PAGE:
Wednesday, March 30, 2016

Four years strong

It's hard to believe this summer will make four years, well, two years since it was official. We met in July 2012 on the campus of Old Dominion University. We were already casually acquainted before we met, but had no real expectations. Little did I know, once I opened up, I would be instantly swept off my feet. My life would never be the same. I fell in love. It's been almost four years since I fell in love with fitness. You thought I was talking about a guy, right? Yeah, sorry. No. But, I do think there are lots of relevant parallels between relationships and my journey with fitness.

Take this evening, for instance. It was kind of a mundane day for us. I came home from teaching two classes. One was actually cancelled due to poor attendance and the other went on as scheduled but was pretty small. To be honest, it's hard to have the same energy and excitement with two or three participants as you do with a larger group. I still love moving and helping others be well, of course. It's just some days I'm not feeling it like I used to feel it. I'm still committed to this life. I can't imagine any other. But occasionally, I fear the thrill is gone. Since walking away from the fit life is not an option, here are some ways I try revitalize my relationship.

I remember
You know what helps the most when the loving feelings start to wear off? Remembering how it was in the beginning. I re-motivate myself with a playlist of the songs I heard when I was a student. I remember what I was doing when I would spontaneously light up like a Christmas tree. I remember rushing to stand in line so I could pick my preferred spot in my favorite instructor's class. Basically, I recall what made me fall in love in the first place and I intentionally do those things again.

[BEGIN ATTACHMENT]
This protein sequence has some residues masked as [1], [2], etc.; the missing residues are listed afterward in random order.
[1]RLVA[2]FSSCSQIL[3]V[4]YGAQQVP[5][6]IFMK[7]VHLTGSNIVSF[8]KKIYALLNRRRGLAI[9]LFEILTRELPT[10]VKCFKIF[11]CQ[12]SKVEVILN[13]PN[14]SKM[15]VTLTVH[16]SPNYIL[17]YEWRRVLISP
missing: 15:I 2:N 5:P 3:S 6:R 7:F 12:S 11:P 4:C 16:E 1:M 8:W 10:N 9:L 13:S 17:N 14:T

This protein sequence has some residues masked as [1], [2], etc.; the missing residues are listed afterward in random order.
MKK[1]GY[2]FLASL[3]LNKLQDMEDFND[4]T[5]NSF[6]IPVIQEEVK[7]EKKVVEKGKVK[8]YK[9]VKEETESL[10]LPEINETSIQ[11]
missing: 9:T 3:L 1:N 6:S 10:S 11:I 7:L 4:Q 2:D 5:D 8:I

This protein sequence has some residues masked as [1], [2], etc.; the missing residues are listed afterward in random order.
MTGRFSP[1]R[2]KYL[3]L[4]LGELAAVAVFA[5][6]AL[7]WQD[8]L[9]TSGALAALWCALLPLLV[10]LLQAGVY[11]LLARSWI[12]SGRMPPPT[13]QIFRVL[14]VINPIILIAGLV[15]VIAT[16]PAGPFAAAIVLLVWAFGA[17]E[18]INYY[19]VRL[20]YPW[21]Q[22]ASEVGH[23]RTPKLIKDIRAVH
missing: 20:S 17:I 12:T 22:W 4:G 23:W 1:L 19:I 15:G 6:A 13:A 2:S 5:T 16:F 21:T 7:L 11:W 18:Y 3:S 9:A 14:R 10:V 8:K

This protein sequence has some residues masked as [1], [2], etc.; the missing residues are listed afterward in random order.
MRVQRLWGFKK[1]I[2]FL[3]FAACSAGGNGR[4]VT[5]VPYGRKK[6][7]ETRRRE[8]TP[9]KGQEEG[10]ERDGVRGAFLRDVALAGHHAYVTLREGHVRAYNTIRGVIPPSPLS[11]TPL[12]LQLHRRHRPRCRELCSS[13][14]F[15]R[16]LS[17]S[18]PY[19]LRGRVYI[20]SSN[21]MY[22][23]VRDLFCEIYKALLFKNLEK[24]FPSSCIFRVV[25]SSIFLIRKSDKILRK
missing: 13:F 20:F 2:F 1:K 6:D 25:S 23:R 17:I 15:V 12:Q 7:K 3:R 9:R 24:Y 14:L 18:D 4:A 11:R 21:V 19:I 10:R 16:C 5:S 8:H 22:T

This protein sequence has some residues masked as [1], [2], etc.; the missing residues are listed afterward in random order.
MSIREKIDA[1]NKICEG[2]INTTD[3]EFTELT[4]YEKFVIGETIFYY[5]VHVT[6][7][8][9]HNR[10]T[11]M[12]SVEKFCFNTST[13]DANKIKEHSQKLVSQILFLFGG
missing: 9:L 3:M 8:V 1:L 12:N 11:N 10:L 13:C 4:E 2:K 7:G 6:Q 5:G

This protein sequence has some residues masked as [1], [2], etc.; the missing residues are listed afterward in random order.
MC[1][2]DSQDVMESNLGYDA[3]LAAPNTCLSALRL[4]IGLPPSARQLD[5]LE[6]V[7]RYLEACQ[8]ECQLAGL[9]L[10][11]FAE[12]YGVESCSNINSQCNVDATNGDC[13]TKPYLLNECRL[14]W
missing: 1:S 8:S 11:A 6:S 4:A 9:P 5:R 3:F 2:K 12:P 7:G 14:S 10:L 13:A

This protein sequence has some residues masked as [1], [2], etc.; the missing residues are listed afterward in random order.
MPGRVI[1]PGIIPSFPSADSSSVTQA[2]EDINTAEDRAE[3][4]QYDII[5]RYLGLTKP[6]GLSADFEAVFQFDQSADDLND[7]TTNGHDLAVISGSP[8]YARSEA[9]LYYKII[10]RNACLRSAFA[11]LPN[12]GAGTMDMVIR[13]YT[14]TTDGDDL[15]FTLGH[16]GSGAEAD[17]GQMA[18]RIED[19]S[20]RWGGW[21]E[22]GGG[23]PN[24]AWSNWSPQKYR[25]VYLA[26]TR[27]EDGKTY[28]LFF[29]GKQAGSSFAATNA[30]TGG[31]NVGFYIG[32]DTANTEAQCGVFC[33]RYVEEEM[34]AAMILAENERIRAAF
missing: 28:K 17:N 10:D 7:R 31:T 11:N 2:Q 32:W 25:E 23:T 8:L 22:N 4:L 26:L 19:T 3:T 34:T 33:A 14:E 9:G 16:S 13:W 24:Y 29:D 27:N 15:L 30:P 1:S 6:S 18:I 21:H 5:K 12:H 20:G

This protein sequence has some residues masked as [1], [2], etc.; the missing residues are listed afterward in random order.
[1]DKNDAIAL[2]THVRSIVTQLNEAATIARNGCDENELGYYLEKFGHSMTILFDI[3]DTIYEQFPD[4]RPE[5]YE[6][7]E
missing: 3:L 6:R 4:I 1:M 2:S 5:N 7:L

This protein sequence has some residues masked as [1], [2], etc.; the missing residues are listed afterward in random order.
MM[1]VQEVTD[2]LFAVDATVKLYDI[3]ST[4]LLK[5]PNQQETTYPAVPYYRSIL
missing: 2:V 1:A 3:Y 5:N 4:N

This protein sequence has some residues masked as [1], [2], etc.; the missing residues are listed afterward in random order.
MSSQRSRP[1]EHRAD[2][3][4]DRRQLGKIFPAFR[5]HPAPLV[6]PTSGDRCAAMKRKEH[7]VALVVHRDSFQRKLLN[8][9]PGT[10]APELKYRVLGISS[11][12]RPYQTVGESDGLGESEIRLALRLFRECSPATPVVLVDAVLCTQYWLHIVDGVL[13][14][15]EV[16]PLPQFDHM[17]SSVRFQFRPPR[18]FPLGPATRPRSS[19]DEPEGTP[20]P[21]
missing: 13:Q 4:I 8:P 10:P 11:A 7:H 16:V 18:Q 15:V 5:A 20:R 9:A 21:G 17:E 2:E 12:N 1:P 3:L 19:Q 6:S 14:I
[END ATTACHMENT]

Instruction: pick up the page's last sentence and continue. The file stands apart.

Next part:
I refocus
Remembering how it felt when I was a student also helps me refocus on what matters. Sure, I fell in love with fitness in a state-of-the-art recreation center with mirrored studios and large windows. But, my students now, have only known classes in a windowless gymnasium. I might have known classes with forty or fifty people, but they've only known classes with five to ten. And guess what? They don't care. They love moving. It's their happy place just like it was mine. The ambiance isn't as important as the feeling. If people walk away feeling happier and stronger, then I've done my job.

I reconnect
Lastly, I try to get alone with my love. Just like couples might do date nights or weekend getaways to reconnect, I try to have private time with movement as well. I imagine it's kind of like families who have kids. That's what teaching exercise classes or personal training is like for me. It's still enjoyable, like I said, but it becomes a different thing when another person is the focus. It isn't my personal time anymore. It's about someone else. So, if I want to find my way back to what I love, it requires intentionally setting aside time for just the two of us- taking a walk outside, doing a yoga flow on my balcony, freestyle dancing in my living room...just getting back in touch with what movement means to me, what it meant when it was just the two of us.